I sometimes wonder how long I will consider myself an evangelical Christian. I was raised within an African-American Baptist family who did not use this nomenclature at all. As Baptists, we generally believed what any evangelical would believe regarding the centrality of Christ and the cross, biblical authority, the born again experience, and spreading the “good news.” I did not hear of the term evangelical until I encountered white evangelical Christians in college. We shared some of the similar beliefs concerning God, Jesus Christ, and the Christian Scriptures. So I happily embraced the term “evangelical,” especially after my participation in both InterVarsity Christian Fellowship and my alma mater’s large college evangelical ministry. However, I was challenged by the Eurocentric and conservative political imperialism of the group. I felt like I had to give up my sense of blackness in order to be a true “Bible-believing” Christian. Fortunately, I came across an essay which was written by my current pastor and Duke University theologian William C. Turner, Jr. that freed me to embrace evangelical faith as an African-American without imbibing the political and social imagination of my conservative white counterparts. Although I could easily reconcile my racial identity with my faith commitments, my sexuality continued to present an existential dilemma.
During college, I hid my sexual attractions from everyone. Everyone! I sat in conferences with evangelical lecturers denouncing homosexuality and defending the institution of heterosexual marriage. I heard fiery black preachers dismiss gay men as “sissies” and “faggots” who are “running rampant in the church.” I watched countless religious media that featured preachers charging the faithful stand up for “moral clarity” on behalf of a “Christian” nation that was embarking on the possibility of legalizing same-sex marriage. Despite my rigorous consumption of “ex-gay” literature, my research on the debates on homosexuality and Christianity, my constant silent prayers to God to “remove” that which I did not name, and my struggle to abstain from pornography, I remained what I feared.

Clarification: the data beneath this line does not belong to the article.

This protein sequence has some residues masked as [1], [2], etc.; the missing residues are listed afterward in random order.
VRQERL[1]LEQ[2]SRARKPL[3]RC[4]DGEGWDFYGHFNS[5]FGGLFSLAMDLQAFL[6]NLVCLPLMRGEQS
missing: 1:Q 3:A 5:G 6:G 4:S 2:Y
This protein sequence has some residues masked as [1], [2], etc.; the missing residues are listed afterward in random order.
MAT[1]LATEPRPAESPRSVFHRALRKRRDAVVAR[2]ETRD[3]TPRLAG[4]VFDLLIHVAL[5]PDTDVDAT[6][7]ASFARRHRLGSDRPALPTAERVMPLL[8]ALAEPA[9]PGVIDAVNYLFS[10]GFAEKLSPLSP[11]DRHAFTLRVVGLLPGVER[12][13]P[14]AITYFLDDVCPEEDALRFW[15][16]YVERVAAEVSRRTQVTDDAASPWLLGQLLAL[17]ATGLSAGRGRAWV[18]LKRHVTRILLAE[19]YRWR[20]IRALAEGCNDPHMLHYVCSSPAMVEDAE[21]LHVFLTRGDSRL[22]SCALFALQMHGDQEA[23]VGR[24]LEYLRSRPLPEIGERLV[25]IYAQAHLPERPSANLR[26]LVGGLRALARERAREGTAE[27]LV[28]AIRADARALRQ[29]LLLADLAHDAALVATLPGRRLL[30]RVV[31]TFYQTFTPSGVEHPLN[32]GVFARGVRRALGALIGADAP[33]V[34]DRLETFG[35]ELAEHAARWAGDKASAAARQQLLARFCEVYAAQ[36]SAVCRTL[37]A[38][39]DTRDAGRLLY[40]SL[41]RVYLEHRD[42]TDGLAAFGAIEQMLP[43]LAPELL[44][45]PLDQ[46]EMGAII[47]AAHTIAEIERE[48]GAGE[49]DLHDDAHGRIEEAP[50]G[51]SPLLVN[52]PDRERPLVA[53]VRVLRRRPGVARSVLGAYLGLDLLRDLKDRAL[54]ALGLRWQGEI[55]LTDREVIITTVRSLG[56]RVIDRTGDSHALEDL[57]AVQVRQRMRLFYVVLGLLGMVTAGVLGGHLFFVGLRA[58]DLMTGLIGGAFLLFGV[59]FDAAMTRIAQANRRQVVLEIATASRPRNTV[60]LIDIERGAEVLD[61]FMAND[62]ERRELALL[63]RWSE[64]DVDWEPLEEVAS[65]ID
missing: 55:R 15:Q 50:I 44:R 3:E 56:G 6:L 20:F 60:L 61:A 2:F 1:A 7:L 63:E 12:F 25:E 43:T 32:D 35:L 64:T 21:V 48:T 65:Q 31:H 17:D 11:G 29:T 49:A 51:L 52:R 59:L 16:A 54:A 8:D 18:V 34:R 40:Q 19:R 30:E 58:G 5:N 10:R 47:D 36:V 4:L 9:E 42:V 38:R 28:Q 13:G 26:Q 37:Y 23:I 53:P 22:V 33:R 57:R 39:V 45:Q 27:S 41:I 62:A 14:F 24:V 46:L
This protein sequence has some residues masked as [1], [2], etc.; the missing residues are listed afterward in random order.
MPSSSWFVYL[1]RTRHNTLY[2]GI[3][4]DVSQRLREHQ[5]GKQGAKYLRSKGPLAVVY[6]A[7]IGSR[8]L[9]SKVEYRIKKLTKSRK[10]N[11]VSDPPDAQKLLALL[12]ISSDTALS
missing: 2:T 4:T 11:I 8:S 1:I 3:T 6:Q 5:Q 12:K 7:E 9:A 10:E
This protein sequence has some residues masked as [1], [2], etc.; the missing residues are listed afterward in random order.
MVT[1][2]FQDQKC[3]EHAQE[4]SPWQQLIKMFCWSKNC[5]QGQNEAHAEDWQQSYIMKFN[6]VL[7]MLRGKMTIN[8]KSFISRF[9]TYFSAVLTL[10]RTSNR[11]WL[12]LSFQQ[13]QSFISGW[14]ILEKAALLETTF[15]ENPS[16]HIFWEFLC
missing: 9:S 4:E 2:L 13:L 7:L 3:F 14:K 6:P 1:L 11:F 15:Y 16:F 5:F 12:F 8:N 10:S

After college, I attended two prominent seminaries. My first year in seminary compelled me to come out of the closet the following year. I interacted with students from all walks of life—Christian, Jew, Protestant, Catholic, black, white, Latino, Asian, gay, straight, bisexual—all who came to seminary seeking to understand various aspects of the Christian traditions. I was confronted with the “issues” of homosexuality and the Black Church on several occasions, some of which I brought up because I feared that no one was listening or talking at all. I’ve taken various classes on theology, ethics, and biblical studies. I’ve discussed and debated with folks. I moved to Atlanta and confronted myself through my interaction and budding friendship with openly black gay and lesbian people. I freed myself to question everything that I believed about homosexuality theologically, and I, by God’s grace, learned to embrace existence without shame. However, intellectually, I still have issues accepting if the Scriptures and the Churches are “wrong” on same-sex sex or relationships.